With a variety of sports to choose from, swimming is a bit of a niche sport and is often overshadowed.

However, if new Milford High School swim coach Meaghan Tyndall has her way, swimming will see a renaissance.

Swimming since age 5, Tyndall competed until her junior year in high school and then joined the rowing and water polo teams in college, where she also began coaching for the first time.

Originally from Baltimore, Tyndall married an 11 th -generation Sussex County native. After a stop teaching at Laurel, the path led to Milford.

“My husband and I are building a house in Milton and I really wanted to be a little bit closer to where I was working because I wanted to feel a part of the community and I felt that’s harder when you’re farther away,” Tyndall said. “It was a stroke of luck, I guess, in the midst of submitting an application for a teaching job, I saw they were looking for a swimming coach. It was just really good timing.”

While Laurel was not able to field a swim team while Tyndall was there, she took on a new coaching challenge.

“One of the best things I learned in my time at Laurel as a teacher is the kids need to see you not as just a teacher, but a real person,” Tyndall said. “So, one day I decided to not see them just as students and volunteered for field hockey, even though I didn’t have any experience, to see them outside of their normal day-to-day school activities.”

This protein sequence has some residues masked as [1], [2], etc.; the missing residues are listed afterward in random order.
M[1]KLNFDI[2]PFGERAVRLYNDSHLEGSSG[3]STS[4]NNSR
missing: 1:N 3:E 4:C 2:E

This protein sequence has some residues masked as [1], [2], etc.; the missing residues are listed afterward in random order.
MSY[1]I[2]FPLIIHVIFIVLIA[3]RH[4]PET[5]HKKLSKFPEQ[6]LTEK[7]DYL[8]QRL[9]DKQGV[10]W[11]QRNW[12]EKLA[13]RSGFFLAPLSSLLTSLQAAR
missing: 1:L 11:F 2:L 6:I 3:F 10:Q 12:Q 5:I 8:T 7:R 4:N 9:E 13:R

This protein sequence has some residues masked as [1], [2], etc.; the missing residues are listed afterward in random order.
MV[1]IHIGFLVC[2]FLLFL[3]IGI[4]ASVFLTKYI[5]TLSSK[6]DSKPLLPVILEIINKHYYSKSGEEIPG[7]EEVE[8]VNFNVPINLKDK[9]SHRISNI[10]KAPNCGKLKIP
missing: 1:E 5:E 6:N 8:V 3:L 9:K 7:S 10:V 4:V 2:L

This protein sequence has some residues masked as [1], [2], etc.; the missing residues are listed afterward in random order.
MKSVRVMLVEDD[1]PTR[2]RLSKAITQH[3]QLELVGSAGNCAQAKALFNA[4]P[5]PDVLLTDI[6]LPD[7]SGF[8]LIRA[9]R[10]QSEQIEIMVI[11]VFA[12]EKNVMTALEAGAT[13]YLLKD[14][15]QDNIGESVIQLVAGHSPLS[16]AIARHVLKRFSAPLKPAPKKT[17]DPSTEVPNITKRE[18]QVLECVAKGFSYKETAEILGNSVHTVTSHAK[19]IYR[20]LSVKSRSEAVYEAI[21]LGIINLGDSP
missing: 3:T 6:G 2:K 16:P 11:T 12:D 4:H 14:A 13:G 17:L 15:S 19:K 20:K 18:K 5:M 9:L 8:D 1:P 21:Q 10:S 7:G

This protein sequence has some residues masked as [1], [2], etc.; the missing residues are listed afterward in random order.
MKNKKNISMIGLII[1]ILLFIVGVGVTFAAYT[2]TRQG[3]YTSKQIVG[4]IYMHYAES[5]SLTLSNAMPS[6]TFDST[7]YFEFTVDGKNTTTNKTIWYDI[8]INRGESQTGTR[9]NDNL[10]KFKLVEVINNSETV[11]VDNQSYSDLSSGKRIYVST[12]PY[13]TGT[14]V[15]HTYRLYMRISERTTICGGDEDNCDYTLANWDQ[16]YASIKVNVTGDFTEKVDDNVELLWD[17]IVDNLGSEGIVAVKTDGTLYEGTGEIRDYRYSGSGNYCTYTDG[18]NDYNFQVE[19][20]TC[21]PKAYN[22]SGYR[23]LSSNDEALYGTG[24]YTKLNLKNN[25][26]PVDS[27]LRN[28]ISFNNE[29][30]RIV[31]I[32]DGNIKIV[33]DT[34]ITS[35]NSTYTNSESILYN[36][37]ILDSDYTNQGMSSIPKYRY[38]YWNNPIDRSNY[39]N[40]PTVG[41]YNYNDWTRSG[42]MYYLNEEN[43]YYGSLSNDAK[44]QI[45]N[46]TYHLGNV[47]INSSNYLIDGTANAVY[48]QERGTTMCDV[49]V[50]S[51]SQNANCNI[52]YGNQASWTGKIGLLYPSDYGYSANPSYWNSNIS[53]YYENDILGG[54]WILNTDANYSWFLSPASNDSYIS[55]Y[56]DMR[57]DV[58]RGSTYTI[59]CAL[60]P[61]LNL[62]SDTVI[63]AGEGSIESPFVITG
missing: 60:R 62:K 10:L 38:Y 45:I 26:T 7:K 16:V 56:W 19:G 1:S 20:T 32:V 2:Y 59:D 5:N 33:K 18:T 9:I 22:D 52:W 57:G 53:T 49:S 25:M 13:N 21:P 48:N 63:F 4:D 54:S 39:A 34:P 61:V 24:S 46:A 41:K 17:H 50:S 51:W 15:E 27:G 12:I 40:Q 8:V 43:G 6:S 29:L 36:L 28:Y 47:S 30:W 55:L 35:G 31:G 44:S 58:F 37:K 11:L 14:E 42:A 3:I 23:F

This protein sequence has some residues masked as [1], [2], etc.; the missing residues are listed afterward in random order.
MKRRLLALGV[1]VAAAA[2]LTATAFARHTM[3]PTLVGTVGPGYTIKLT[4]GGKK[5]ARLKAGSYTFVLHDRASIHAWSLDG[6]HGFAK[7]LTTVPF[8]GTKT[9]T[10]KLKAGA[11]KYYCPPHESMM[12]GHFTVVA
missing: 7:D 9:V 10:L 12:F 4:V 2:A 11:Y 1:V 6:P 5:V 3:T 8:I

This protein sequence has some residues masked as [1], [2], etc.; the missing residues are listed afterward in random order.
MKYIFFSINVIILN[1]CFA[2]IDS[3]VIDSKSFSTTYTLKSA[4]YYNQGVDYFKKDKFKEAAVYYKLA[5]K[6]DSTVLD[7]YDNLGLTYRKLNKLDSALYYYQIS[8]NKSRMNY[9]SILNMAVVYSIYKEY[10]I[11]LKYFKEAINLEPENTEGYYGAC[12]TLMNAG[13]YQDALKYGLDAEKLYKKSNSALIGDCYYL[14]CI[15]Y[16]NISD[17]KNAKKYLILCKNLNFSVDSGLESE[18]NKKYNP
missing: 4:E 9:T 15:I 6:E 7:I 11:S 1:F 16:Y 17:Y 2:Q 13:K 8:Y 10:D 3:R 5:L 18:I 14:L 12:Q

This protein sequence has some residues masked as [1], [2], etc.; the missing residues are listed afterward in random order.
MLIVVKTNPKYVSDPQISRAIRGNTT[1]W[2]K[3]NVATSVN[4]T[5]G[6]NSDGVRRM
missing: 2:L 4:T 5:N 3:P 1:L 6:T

With a different perspective, Tyndall is ready to help further swimming at Milford this winter, hoping to get as many kids as possible involved, whether that’s joining the team or coming out to meets in support.

“As a transplant from Baltimore I noticed that swimming is not one of the more popular sports and I would like to get to that point here where it’s a popular sport,” Tyndall said. “I know a lot of kids do it as a third sport to stay in shape, but I really want kids that want to take it beyond high school and get scholarship opportunities and more.”

After a unique teacher orientation experience, Tyndall feels more connected to the area.

“Our orientation for new teachers was really great, they took us on a bus tour through Milford and I had no idea how large the district was until we actually started driving,” Tyndall said. “When you talk about a small town or neighborhood in the district, I’ll be able to put a face to it now, which I think is really important.”

Before her first day with the team, Tyndall hopes drawing interest to the high school team will help grow the sport throughout the area, at all levels.

“I want to put swimming on the map and I want to put Milford swimming on the map,” Tyndall said. “At this point, I would really like to see growth within our team and obviously reach beyond, hopefully leading to some feeder programs down the line.”